By Patrick Fallon
EL CAJON, Calif. (Reuters) - Authorities on Friday released videos of police shooting an unarmed black man dead in El Cajon, California, but the grainy images, much of them without sound, were not likely to immediately pacify community outrage over the incident.
Police and prosecutors said an investigation was still ongoing into the fatal shooting on Tuesday of Ugandan-born Alfred Olango, 38, and that no decision had been made on whether to file charges against the officers involved.
"This is as difficult a situation as any law enforcement officer will ever encounter and its one we never seek," El Cajon Police Chief Jeff Davis said at a news conference. "That being the case, a tragic event took place that took a life and had a major impact on our community."Videotape of the incident comes from two sources: A camera mounted at the drive-thru window of the Los Ponchos taco near where the shooting took place and the cell phone of a bystander.
Both tapes show the two officers confronting Olango in the parking lot of the restaurant before opening fire, one with a gun and the other with a Taser. In the bystander's tape, a woman can be shouting: "Officer don't shoot him!" before at least four shots ring out and she screams.
Olango's actions in the moments before he is shot are difficult to make out, in part because he is obscured at times by an officer.
Family members and activists have called for several days for police to release the video, believing it would show that officers acted improperly. Olango's mother, during an emotional press conference on Thursday, said that her son was having a mental breakdown and that officers should have helped him instead of quickly opening fire.
The tragedy has gained attention in Africa, where officials from several countries criticized Olango's death and the succession of police killings of black men in the United States.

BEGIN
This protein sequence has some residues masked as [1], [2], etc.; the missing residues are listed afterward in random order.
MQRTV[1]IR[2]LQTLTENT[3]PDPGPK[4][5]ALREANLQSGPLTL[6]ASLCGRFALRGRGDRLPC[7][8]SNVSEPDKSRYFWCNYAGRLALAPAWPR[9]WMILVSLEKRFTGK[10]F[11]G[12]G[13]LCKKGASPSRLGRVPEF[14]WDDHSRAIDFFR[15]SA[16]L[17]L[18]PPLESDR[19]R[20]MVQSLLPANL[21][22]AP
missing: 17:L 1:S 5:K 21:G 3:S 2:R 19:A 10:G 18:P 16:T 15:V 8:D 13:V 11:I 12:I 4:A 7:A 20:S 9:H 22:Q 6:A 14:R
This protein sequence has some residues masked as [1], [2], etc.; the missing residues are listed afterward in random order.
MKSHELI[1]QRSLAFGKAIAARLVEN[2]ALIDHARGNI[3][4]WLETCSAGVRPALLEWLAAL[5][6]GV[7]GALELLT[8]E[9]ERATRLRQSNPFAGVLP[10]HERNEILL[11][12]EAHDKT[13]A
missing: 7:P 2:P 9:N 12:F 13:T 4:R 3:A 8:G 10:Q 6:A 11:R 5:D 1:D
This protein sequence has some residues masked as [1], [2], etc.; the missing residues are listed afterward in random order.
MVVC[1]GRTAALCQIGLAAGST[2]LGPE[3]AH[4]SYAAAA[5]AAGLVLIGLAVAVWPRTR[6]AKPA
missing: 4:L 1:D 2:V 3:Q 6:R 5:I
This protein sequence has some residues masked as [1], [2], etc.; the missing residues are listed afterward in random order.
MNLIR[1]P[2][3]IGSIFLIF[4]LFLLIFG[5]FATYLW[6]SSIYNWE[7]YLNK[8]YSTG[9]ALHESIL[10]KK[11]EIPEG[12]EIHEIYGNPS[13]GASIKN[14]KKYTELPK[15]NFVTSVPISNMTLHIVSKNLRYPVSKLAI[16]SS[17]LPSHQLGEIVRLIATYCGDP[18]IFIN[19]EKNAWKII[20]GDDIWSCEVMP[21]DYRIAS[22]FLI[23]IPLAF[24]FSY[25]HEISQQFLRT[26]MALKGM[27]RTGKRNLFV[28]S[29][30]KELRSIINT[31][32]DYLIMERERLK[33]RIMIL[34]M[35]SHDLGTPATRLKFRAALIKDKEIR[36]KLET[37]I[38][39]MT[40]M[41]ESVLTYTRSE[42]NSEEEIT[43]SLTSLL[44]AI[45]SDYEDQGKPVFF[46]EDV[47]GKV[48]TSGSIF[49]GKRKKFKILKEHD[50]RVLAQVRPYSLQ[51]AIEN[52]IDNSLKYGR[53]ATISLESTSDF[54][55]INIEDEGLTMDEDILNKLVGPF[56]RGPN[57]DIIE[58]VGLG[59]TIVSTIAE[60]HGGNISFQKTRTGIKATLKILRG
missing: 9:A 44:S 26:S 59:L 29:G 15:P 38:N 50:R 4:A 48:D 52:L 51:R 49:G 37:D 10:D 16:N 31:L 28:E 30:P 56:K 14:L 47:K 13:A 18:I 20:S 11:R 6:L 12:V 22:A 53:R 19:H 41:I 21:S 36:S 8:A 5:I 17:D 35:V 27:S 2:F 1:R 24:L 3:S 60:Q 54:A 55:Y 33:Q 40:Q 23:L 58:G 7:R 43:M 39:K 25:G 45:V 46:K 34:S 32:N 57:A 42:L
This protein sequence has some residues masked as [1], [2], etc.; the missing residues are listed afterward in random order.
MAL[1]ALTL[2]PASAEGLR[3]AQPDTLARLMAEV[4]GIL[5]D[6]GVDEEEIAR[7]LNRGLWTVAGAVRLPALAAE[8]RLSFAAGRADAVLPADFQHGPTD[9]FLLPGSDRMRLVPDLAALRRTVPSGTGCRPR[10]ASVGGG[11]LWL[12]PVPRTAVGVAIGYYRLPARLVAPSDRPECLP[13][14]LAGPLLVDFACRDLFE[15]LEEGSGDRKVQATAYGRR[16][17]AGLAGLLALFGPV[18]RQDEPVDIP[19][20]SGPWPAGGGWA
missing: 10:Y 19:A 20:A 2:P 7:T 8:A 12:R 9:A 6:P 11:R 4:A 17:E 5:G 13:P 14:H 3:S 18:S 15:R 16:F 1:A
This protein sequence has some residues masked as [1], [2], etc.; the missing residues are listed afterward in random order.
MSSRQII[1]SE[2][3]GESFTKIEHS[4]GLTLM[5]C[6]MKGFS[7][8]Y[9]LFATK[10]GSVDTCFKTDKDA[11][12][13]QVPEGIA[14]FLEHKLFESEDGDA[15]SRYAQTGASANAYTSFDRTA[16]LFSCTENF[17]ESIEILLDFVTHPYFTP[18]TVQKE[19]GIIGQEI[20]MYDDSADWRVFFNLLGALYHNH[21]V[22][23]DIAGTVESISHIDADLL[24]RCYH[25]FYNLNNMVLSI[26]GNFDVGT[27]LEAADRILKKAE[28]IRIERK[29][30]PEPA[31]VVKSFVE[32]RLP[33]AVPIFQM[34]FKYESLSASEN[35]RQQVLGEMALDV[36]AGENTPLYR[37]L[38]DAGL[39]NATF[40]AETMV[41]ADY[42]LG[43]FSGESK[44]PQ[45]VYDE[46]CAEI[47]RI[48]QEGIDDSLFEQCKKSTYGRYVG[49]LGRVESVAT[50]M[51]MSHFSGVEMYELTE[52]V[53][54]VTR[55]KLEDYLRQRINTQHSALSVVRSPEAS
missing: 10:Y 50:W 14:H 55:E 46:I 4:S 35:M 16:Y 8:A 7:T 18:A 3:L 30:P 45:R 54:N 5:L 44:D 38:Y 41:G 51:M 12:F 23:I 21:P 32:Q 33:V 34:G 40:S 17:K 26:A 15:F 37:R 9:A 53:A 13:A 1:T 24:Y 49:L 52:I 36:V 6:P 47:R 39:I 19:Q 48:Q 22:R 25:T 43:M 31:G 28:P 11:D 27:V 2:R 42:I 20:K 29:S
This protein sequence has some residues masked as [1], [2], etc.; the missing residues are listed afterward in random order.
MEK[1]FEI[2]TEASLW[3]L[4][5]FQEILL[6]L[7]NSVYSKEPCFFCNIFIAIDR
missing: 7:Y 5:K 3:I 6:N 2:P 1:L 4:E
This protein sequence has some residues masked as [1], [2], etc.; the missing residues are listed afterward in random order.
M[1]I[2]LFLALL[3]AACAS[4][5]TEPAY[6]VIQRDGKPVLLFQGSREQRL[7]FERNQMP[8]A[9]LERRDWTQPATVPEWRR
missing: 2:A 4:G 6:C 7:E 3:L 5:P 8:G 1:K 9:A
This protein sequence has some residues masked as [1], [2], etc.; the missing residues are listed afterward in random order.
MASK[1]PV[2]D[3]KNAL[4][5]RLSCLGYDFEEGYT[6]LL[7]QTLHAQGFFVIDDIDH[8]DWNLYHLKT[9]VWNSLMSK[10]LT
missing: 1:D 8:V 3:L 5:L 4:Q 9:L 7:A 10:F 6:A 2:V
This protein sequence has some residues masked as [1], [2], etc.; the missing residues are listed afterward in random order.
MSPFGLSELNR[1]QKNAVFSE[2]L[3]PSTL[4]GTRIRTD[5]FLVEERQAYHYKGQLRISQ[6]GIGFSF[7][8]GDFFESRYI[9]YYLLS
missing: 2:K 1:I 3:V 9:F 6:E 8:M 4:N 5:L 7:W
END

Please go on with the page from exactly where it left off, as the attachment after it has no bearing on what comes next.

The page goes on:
The shooting has also led to protests in El Cajon, a suburb of San Diego, where on Thursday night police used pepper spray to disperse the crowd and arrested two men for unlawful assembly.
Attorneys for Olango's family had criticized authorities for previously releasing a still photograph of Olango pointing an object at an officer, saying it gave an unfair impression of the former Ugandan refugee, and called for the public release of the video.
El Cajon officer Richard Gonsalves and Josh McDaniel, both 21-year veterans, were responding to emergency calls about a "mentally unstable" man walking in traffic, officials said.
Police have said Olango ignored commands to take his hand out of his pocket before pulling out an object later determined to be a vaping device used to inhale nicotine. Olango assumed a "shooting stance" and pointed the object, which had a 3-inch-long (8-cm) cylinder, police said. No gun was found.
Gonsalves opened fire and McDaniel discharged a Taser device, police said. Police have not said how many shots were fired. A family spokesman said Olango was shot five times.
The officers have been placed on administrative leave during an investigation into the shooting.
(Reporting by Patrick Fallon in El Cajon, Ben Klayman in Detroit and Dan Whitcomb in Los Angeles; Writing by Dan Whitcomb; Editing by Cynthia Osterman and Lisa Shumaker)